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Morning Brief - Sept. 21, 2023: Ellison issues clarifying legal opinion on school disciplinary law

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Plus more on a contract cancellation affecting mental health treatment in Itasca County, a Brainerd School District decision on a challenged book and a Superior National Forest project seeking to improve oak wilt treatment.

Minnesota Attorney General Keith Ellison is hoping school districts and law enforcement agencies in the state have more clarity when it comes to a new law governing school discipline.

Ellison issued a supplemental legal opinion outlining the intent of the law, which sought to limit the use of prone restraints on students in disciplinary situations.

In the legal opinion, Ellison said school employees and school resource officers may use force to prevent bodily harm or death, but the force must be reasonable in those situations.

They also may make physical contact to address nonviolent behavior, as long as they avoid the restraints outlined in the new law, including chokeholds or other holds restricting breathing or communication.

Ellison said while the supplemental opinion does not draw new conclusions compared to the original, he noted good faith questions from law enforcement and school officials prompted him to issue the clarifying follow-up.

The school districts of Brainerd, Pequot Lakes, Virginia and others in the region saw school resource officer contracts canceled while officials grappled with conflicting interpretations of the law.

Some argued the law was too restrictive and exposed districts and police departments to liability issues.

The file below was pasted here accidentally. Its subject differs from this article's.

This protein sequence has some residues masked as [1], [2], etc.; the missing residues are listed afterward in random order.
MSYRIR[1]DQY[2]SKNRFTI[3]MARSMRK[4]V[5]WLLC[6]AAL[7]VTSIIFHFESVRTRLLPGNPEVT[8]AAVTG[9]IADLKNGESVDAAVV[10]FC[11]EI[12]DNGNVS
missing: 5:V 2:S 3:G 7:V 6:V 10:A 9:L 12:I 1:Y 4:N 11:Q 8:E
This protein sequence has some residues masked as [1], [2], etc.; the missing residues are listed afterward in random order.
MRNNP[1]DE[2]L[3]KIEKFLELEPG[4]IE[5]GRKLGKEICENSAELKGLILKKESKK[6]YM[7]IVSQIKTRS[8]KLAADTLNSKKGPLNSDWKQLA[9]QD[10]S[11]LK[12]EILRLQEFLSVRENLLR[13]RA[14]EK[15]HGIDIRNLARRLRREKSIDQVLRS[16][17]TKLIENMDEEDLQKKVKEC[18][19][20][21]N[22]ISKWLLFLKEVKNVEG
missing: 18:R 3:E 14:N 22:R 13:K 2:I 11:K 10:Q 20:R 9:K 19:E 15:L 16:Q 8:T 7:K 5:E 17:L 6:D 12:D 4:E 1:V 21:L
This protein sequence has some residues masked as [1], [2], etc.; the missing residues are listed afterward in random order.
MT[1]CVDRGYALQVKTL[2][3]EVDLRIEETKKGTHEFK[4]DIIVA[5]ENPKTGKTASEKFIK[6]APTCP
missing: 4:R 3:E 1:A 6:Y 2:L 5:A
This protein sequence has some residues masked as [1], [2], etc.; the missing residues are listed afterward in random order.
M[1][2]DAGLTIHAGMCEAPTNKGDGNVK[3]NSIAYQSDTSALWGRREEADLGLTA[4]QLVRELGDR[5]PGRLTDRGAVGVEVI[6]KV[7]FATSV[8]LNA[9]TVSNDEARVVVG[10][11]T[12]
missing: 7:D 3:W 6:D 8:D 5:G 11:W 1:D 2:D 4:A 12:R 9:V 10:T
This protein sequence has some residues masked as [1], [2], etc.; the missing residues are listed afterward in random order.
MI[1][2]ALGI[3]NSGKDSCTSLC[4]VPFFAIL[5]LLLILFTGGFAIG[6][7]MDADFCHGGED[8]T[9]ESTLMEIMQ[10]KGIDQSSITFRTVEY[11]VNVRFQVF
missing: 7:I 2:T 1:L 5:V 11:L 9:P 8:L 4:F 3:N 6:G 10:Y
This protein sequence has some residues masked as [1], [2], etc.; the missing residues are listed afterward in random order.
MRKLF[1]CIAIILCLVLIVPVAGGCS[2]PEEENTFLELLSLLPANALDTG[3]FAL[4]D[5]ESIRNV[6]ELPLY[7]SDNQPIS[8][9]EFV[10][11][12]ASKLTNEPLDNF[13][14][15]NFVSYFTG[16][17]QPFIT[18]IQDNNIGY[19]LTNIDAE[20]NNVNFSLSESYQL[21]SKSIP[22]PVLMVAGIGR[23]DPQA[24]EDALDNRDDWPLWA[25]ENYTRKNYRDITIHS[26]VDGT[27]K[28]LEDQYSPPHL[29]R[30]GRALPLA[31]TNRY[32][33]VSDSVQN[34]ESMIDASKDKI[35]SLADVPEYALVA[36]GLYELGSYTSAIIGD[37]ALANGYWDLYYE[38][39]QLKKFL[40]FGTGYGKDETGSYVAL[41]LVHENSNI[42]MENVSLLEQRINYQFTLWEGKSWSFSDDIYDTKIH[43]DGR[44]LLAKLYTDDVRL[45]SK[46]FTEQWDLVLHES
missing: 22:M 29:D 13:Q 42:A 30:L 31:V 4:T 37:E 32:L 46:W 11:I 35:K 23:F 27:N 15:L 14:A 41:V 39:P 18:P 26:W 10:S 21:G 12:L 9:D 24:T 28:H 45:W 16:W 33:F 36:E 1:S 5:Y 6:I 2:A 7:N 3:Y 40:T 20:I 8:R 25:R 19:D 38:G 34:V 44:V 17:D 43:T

Book challenge in Brainerd

A fantasy novel challenged by a community member in the Brainerd School District will remain in the high school library.

TheBrainerd Dispatchreported a committee established for the purpose of reviewing the Sarah J. Maas novelEmpire of Stormsunanimously agreed the book should remain as choice reading material available to high school students.

The sign appears as a cross section of a tree trunk with the bark attached. An evergreen and a leafy tree are shown next to the white water tower surrounding the words "Welcome to Brainerd Est. 1871."
Lorie Shaull
Special to KAXE
A sign featuring the city's iconic historic water tower welcomes visitors to Brainerd, Minnesota.

The challenge raised concerns about sexual content in the book, which is the fifth in a series. Committee members were tasked with reading the book and walking through a series of questions about its value as a resource for students. Children's Book Review, the book publisher Bloomsbury and Common Sense Media all rated the book for ages 14 and up.

As part of the examination, district officials shared that the book has been checked out just three times in its history in the high school library.

The committee decided to apply its ruling to all of the books in Maas' "Throne of Glass" series, some of which are facing separate complaints.

Challenger Shirley Yeager has a right to appeal the committee's decision to the full school board. She told the Dispatch she doesn't know whether she'll appeal this decision, but said she intends to fight the recommendation about the rest of the series.

Read the fullBrainerd Dispatchstory for more.

Stay up to date on what's happening up north with KAXE/KBXE News, bringing you the top stories across Northern Minnesota. KAXE/KBXE is the oldest rural community radio station in the U.S. and an independent NPR affiliate.

IM Care-Lakeview contract woes

Terry Snyder sits behind a desk with his nameplate in the county board room, with a Minnesota state flag in the background.
ICTV YouTube
Itasca County Commissioner Terry Snyder speaks during a summary of an Itasca County Board meeting aired as a segment on ICTV public access channel in Grand Rapids.

As the contract termination between Itasca County's public health insurance provider and Lakeview Behavioral Health will be effective at the end of this year, about 700 IM Care patients at Lakeview Behavioral will be affected.